All You Need to Know About One-Time Passwords

Access control is critical to managing your data security. Yet, old strategies such as the traditional username/password can be vulnerable.

In this blog post, we’ll look into:

What is the Full Form of OTP?
2FA (Two-Factor Authentication) vs Static Passwords
OTP Password Verification for Password Resets
How OTPs can Increase Security?
One-time Password Generator Strategies

What is the Full Form of OTP?

The full form of OTP means One-Time Password. This password is an auto-generated string of numbers and characters. It is this string that is passed to the user.

Not only is the OTP single-use, but it may also be time-limited. It won’t work after a set period of time.

Service providers are increasingly implementing 2FA. They are favoring one-time passwords instead of static passwords. 

Let’s look into the differences between them.

2FA (Two-Factor Authentication) vs Static Passwords

2FA or 2-Factor Authentication is an extra layer of security.

It asks for not only “something you know” – such as your username and password – but also “something you have”.

One common example of “something you have” is your mobile phone’s sim card.

Do you know the difference between you and a bot running a stolen list of passwords? A bot can’t physically steal your phone. So, it won’t be able to accept a passcode via email, SMS, or in-app notification.

This passcode is the OTP or one-time password.

People are bad at creating secure static passwords. Even worse, it’s common to reuse the same password to make things easier.

With the rise in online fraud, static passwords were recognized as a vulnerability. To counter that, 2FA and OTP became the standard security method. Especially for sensitive systems like banks, personal accounts, and shopping carts.

OTP Password Verification for Password Resets

While not all businesses support 2FA to access their services, they may do so for a password reset.

If a user forgets their password, the system may release an OTP that acts as a single-use code. It verifies the user and allows them to reset it to a new password.

How OTPs can Increase Security?

A business can improve its security profile by implementing a one-time password flow. Let’s see how.

Password cracking

Because an OTP is generated by an algorithm, they are far more difficult to crack.

People use words from the dictionary. That means hackers who already have the username (like an email address), have succeeded in accessing sensitive data.

A dictionary is a finite data set, after all.

Run through that set when an algorithm has generated the password, cracking the code becomes way harder.

Playback attacks

An OTP has a shelf-life. It will expire after some time. This lessens the chance of malicious interceptors re-playing an authentication attempt.

For example, an OTP per request is frequently used in banking. This means that the user making a payment does not allow the transaction to repeat. Not without extra confirmation.

The avalanche effect

All too often, one successful attack leads to the next successful attack.

A compromised static password is up-for-grabs to be sold on to those hackers who go beyond throwing the dictionary at a login. But with a secure OTP, it’s not possible to replicate the attempt on other fronts.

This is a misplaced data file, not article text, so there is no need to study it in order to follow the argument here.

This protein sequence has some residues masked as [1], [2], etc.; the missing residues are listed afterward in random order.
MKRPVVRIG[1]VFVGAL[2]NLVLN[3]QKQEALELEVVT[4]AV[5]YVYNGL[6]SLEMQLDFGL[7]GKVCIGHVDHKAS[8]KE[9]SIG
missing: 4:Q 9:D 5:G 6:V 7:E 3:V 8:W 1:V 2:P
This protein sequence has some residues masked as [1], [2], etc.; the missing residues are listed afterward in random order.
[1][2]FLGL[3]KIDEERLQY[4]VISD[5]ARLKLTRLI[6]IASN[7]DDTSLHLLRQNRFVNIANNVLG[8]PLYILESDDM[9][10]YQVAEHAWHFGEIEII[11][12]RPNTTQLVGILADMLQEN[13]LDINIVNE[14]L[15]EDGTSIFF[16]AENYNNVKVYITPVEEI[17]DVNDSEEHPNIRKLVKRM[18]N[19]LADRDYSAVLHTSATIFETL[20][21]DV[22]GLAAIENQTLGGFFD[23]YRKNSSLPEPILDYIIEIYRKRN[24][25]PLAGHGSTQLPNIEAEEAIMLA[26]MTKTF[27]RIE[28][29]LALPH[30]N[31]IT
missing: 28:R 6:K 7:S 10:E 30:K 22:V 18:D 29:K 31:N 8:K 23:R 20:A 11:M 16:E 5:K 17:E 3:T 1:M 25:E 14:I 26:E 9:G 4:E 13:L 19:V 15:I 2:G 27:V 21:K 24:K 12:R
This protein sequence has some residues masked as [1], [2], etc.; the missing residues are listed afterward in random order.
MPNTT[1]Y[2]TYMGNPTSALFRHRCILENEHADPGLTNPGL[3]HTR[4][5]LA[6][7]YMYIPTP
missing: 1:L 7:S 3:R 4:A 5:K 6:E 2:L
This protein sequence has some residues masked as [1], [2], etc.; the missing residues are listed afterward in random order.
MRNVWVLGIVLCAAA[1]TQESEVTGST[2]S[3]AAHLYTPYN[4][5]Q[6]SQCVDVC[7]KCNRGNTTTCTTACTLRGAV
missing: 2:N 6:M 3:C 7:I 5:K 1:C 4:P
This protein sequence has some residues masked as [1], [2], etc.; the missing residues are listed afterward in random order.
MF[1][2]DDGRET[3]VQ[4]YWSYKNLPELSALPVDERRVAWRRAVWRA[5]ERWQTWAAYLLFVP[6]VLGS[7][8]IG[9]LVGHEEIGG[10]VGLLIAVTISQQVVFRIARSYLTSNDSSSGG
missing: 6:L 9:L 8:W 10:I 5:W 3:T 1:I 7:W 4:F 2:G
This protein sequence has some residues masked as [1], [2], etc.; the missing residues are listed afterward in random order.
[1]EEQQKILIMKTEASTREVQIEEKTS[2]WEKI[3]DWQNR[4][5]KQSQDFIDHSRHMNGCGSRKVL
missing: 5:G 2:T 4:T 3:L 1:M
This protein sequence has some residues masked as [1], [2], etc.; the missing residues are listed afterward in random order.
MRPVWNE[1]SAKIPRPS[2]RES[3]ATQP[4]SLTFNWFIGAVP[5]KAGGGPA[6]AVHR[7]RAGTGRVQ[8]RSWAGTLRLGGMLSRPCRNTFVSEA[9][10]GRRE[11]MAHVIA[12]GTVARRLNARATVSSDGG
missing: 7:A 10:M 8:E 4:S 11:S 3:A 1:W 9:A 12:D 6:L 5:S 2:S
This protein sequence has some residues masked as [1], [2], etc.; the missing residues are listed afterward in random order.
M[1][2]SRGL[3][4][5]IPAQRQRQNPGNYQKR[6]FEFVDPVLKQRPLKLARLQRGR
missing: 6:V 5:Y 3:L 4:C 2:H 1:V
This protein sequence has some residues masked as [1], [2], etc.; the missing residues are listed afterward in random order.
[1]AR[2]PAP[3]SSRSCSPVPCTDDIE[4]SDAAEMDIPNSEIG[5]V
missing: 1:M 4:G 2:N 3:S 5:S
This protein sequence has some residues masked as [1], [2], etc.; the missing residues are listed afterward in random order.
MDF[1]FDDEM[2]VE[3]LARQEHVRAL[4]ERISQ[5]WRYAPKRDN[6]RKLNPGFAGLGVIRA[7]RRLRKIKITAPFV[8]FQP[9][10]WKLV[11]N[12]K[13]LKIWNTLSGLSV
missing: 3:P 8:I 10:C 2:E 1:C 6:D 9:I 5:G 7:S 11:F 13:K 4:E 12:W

One-time Password Generator Strategies

One-time passwords are tokens generated according to two main strategies; synchronous or asynchronous.

The synchronous token fits the models we described before. The user tries to log in, and the token goes to “something you have”, such as your sim card or email address.

This is also known as a “soft token” because it is generated by remote software.

The asynchronous token is the approach taken with a challenge/response strategy. It’s the one implemented by banks’ OTP security tokens.

OTP security tokens provide a “hard token” because it is generated by local hardware. They are physical devices with a small screen that look like a small pocket calculator.

This strategy can combine both synchronous and asynchronous OTPs. This provides an extra layer of security.

The user takes something they have – their bank card – and inserts it into the device. Then, they enter something they know – their pin.

The bank provides them with a (synchronous) time-limited one-time pin. Or the “challenge” which the user enters into the device.  It provides them with an asynchronous OTP, the “response” to give to the bank.

The physical security token adds a clear security advantage. It’s not vulnerable to sim-cloning, email hacking, or other interception techniques. But it does have to be balanced against the trouble of carrying an extra device.

This is why a similar technology is now available via mobile phone authenticators.

Since everyone holds a mobile phone at all times, it solves the issue of carrying an extra device. The asynchronous token goes to an app on your phone.

The app may even accept biometric data. That means a “something-you-are” level of security to the “have” and “know” requirements.

Similarly, web-based apps can provide the asynchronous token.

They may be remote but also accept users’ biometric data. Also, non-biometrics such as their device’s unique identifiers. Or even further, restricting by user IP or location. This will lower the risk of fraudulent interventions.

Conclusion

Security is the keyword, not a buzzword.

Hackers are willing to sell email addresses and passwords for less than 0.01 US cents apiece. In 2020 alone, cybercrime was estimated to cost 1 trillion dollars.

OTPs or one-time passwords add a dynamic component to the traditional username/password strategy. It’s a critical improvement to system security.

They are easy for systems administrators to implement. Customers clearly understand it, and it’s estimated their use will grow exponentially.

 

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